11 Aug - 3 min read
Congratulations to Pandelela Rinong and Cheung Jun Hoong for nabbing the silver medals for synchronised diving at this year’s Rio Olympics! As part of their winnings, they’ll also receive RM150,000 each and a RM3,000 lifetime pension from Malaysia’s National Sports Council. Sweet!
But performing well in the summer games isn’t the only way people can earn cash from the Olympics. Fans of the games can also rake in the money by collecting Olympics memorabilia. How much money can these rarities fetch up to? Let’s check out the top 10 most expensive Olympic memorabilia ever sold in recent times!
Sold For: RM233,417.73
When: July, 2012
Australian-Canadian rower who won Gold for Australia at 1928 and 1932 Summer Games in Amsterdam and Los Angeles.
Sold For: RM453,000.59
When: November, 2006
With 22 held by collectors, the 1952 Torch is one of the most sought after items among buyers. The last one sold in Paris in April, 2011.
Sold For: RM710,721.190
When: October, 2013
An unknown Russian buyer purchased the 3kg gold coin from a Sberbank branch in the Amur Region of Russia’s Far East.
Sold For: RM757,551.66
When: October, 2012
There are 33 known torches from the Grenoble Games in France. You know, just in case you have one lying around.
Sold For: RM950,995.150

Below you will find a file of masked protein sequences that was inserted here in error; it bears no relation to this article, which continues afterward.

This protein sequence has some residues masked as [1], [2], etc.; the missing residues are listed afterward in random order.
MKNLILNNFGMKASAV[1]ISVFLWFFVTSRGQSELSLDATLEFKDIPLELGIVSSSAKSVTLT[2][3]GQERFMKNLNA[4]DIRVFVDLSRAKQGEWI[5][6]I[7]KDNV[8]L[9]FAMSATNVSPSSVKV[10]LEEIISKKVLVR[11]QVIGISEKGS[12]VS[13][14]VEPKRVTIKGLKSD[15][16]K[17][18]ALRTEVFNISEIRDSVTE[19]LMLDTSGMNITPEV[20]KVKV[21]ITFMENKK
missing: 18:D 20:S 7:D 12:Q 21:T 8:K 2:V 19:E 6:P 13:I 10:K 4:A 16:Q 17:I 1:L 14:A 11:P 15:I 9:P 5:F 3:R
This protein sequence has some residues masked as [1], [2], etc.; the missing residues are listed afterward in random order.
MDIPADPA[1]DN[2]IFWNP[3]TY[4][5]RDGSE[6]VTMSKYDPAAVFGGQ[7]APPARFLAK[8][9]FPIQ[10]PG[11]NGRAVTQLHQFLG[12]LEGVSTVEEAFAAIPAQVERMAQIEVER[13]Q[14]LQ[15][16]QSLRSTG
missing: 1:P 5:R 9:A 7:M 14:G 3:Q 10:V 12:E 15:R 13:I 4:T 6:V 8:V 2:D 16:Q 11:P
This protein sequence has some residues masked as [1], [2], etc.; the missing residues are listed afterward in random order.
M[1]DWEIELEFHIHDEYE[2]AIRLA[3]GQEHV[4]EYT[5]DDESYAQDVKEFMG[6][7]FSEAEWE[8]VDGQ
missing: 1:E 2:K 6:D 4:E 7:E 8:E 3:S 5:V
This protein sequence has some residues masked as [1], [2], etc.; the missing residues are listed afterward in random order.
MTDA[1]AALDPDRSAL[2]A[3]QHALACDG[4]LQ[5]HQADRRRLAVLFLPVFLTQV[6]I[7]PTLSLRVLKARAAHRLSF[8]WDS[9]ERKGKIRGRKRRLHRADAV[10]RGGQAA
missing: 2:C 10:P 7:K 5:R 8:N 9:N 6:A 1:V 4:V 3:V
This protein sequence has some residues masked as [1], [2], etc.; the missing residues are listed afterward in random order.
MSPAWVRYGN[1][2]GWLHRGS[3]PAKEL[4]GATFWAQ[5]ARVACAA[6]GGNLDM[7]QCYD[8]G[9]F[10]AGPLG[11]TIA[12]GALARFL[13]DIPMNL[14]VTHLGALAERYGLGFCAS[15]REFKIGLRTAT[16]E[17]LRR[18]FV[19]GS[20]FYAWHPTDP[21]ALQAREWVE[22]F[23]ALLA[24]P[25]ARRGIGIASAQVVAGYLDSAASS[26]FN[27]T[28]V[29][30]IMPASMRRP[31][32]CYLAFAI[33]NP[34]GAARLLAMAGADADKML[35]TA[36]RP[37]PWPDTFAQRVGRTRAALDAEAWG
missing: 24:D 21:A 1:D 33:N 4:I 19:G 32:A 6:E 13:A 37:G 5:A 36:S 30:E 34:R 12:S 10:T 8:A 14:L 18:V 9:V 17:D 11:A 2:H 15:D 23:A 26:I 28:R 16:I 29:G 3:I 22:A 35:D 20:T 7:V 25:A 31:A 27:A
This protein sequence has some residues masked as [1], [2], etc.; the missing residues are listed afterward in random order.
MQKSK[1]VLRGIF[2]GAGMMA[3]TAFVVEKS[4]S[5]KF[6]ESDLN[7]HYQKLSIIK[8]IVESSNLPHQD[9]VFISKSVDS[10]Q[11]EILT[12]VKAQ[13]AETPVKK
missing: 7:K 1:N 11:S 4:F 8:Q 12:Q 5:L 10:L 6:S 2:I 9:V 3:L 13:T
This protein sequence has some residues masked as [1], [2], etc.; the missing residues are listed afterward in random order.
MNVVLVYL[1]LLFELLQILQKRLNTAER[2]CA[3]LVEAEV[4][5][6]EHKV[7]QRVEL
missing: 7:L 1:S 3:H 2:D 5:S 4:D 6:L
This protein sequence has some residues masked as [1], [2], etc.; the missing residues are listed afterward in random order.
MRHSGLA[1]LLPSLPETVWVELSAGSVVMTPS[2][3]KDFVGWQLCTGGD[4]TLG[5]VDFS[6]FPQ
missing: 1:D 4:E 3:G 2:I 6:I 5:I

When: November, 2010
The gold medal won by Mark Wells, a member of the ‘Miracle on Ice’ Team USA that beat Russia in the 1980 Games.
Sold For: RM1,101,890
When: April, 2011
Another of the 22 known torches from the 1956 Olympic Games. A Greek auction house sold the item in the final months of 2006.
Sold For: RM1,759,000
When: January, 2011
Only 29 of the 10kg coins were minted, with one being sold by Heritage Auction Galleries back in January, 2011.
Sold For: RM2,635,756.36
When: April 2012
The third most expensive item of Olympics memorabilia sold is the special decorative silver cup awarded to Greek marathon runner Spyridon Louis as a prize for winning the first marathon race at Athens 1896, the first Olympic Games in modern history.
Sold For: RM3.06 million
When: March, 2012
The Klitschko brothers’ charitable foundation sold the medal from the Atlanta Games to an anonymous Ukrainian millionaire in March 2012.
Sold For: RM4.47 million
When: December, 2013
African American sprinter’s gold medal from the 1936 Berlin Games. The current owner is the Pittsburgh Penguins co-owner Ron Burkle, who bought the medal at auction in December. His medals were of course famous for being literal symbols against the concept of Aryan racial superiority, an idea promoted by Nazi Germany at the time.
Looks like there’s plenty of cash to be earned from collecting Olympic memorabilia. Perhaps one of the many pins, medals, or merchandise from this year’s Olympic Games in Rio will enter the list not too far in the future? Until then… keep collecting, you Olympic nerds!